Monday, June 9, 2014

Addressing students' emotional needs through picture books

There are days when I trudge to school. I don't feel on top of the world. My interactions with my students on those days lack vitality; thankfully they don't happen too often!

What about our students? Do we know what's going on in their lives? Are they being bullied, abused, neglected, disrespected? Could they be lonely?  Do you have the time to find out? Does the school timetable breath down your neck?

As a teacher, I realize I cannot solve all their problems. But I can most certainly give them hope.
And so when I came across Oliver Jeffers' story the other day, I felt it was the perfect way to address these issues.

I like to think I am aware of what goes on in my students' lives. Every morning when I chat with them, I get a feel of their mood. I can make out which day is not going to be a fruitful day for a particular child.

This beautiful, heart wrenching story is about a little girl who was very, very curious. Her father was always around encouraging her until...

The saddest, saddest moment in the story.

There is poetry in this illustration.

Task 1
I photocopied this page before I read the story out to my students. Earlier in the year, the students had learnt about warm and cool colours and how they reflect our moods. So I asked them to think about the mood in the picture. Why did they think the chair was empty?  Were there any clues in the picture to help them come up with an answer? Thinking back now, I could also have used the 10 X 2 strategy (Reference: Artful Thinking) with this activity and seen if the students could have come up with more ideas.

It took them over 20 minutes to discuss and jot down their predictions. I let it unravel. It didn't matter if one lesson flew into the next. The children were arguing, laughing, engaged and motivated.

So when I started reading the story, I slyly glanced at them as I turned the pages. I couldn't help but grin at their wide-eyed impatience. They were hooked!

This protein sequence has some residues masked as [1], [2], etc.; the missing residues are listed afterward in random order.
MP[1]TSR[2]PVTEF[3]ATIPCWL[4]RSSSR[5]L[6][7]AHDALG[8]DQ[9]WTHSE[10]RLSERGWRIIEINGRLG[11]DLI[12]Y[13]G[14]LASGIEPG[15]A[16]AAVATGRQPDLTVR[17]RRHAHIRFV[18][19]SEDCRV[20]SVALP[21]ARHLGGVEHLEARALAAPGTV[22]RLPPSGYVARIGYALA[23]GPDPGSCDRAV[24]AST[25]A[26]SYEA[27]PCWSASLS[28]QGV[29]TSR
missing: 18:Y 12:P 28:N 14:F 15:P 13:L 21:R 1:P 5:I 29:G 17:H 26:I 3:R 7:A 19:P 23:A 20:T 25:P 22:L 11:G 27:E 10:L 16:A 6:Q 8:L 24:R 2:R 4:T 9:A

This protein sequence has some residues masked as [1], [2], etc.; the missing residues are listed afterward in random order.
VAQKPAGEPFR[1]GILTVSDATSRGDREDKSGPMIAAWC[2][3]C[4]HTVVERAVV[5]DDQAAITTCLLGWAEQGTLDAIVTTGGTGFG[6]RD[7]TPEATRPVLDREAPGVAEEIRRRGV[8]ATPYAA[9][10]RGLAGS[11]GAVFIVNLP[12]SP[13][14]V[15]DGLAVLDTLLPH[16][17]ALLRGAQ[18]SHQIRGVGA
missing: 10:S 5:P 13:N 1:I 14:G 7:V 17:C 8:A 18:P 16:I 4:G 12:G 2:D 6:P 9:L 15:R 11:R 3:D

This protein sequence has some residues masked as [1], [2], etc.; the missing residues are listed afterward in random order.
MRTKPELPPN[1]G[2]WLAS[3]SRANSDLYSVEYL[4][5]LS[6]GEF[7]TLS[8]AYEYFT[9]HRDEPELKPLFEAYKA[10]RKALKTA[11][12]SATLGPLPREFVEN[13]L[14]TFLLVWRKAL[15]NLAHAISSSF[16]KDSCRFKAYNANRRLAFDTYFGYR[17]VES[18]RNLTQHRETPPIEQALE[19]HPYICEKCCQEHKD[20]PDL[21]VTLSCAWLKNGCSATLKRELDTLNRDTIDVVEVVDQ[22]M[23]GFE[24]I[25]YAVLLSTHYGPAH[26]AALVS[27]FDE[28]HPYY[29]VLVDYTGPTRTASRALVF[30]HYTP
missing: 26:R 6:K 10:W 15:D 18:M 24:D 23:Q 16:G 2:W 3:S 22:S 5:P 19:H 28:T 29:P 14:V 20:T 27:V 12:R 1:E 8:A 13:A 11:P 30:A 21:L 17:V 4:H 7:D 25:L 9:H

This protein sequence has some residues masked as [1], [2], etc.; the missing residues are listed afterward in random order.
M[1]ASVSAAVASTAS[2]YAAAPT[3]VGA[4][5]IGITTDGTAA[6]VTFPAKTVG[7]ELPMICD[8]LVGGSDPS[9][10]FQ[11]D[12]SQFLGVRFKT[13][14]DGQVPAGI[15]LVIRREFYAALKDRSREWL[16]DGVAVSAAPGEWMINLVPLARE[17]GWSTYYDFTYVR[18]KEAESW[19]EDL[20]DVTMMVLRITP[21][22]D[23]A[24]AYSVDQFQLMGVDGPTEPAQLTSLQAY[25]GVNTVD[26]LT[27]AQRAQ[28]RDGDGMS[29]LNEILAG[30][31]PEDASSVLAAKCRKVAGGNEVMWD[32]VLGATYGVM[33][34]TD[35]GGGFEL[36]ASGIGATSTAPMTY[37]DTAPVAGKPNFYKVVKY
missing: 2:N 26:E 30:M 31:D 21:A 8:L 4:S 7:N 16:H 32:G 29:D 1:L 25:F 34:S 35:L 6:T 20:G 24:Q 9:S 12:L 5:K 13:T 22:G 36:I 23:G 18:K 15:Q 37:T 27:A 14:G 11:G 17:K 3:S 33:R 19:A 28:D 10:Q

As I read on, I came to the page where the little girl puts her heart in the bottle so that she could keep it safe from harm. (Feelings of loss, despair, heart-break). I then asked the students who would like to keep their heart in a bottle.
The reaction I got from them was an affirmation of what I knew all along. Almost half my students had their hands up. A chin-wobbly moment.

My students initially had trouble making this abstract connection.
When the little girl is all grown up and tries to break the bottle but cannot, one of my students exclaims:

"Why won't a glass bottle break if thrown from such a height?!"

"Maybe it's made of plastic!" retorts another.

At this point, I needed to stop and let them try and figure out what was actually happening. As an educator, we may be quick to give them the answers. But sooner or later, if given time, they will figure it out themselves. I am glad I did the right thing at this juncture. Hopefully, they have begun to understand the power of metaphors.

Adults need to find the child in them! 
...a  little child helps her take her heart out from the bottle.

All characters change in great stories. I asked the kids to compared this picture with the previous one.
 Throughout the school year, one of our focus area when reading fiction had been about how characters change. How beautifully the above picture, juxtaposed with the earlier one, brings this to life.

Time heals. The chair is reclaimed.

What an apt picture representing the attitude "Curiosity" or  Being Alive!
And the story ends when the girl reclaims her heart.
An empty bottle, the metaphorical representation of healing and hope.

When I turned the last page, there was laughter at first.
Then silence. The loud kind.

Task 2
In order to engage the students in conversation, I used the PYP Concepts to generate the following questions.

Form             Why do we think of the heart when we talk about our feelings?
Function        What was the purpose of the bottle in the story?
Connection    Have you ever lost someone? Why is it hard to talk about it?
Causation        Why did the protagonist want to take her heart out when she met the little girl?
Change           What kind of changes happened to the character of the protagonist?
Reflection        Why do you think Oliver Jeffers wrote the story?
Responsibility Why do we need to look after and nourish ourselves?
Perspective      What would have happened if the protagonist had not met the little girl on the beach?

Students sat in a circle. We used a string to monitor who was talking. All the students wanted to participate.

It was an emotionally packed time. Many students cried. Many listened.
Everyone was engaged for over 90 minutes!

Today, the students have gone home to reflect on the story. Let's see what transpires.
Tomorrow, they will look at the pictures and use Slow Writing techniques to come up with a rich paragraph to describe one of their favourite illustrations.

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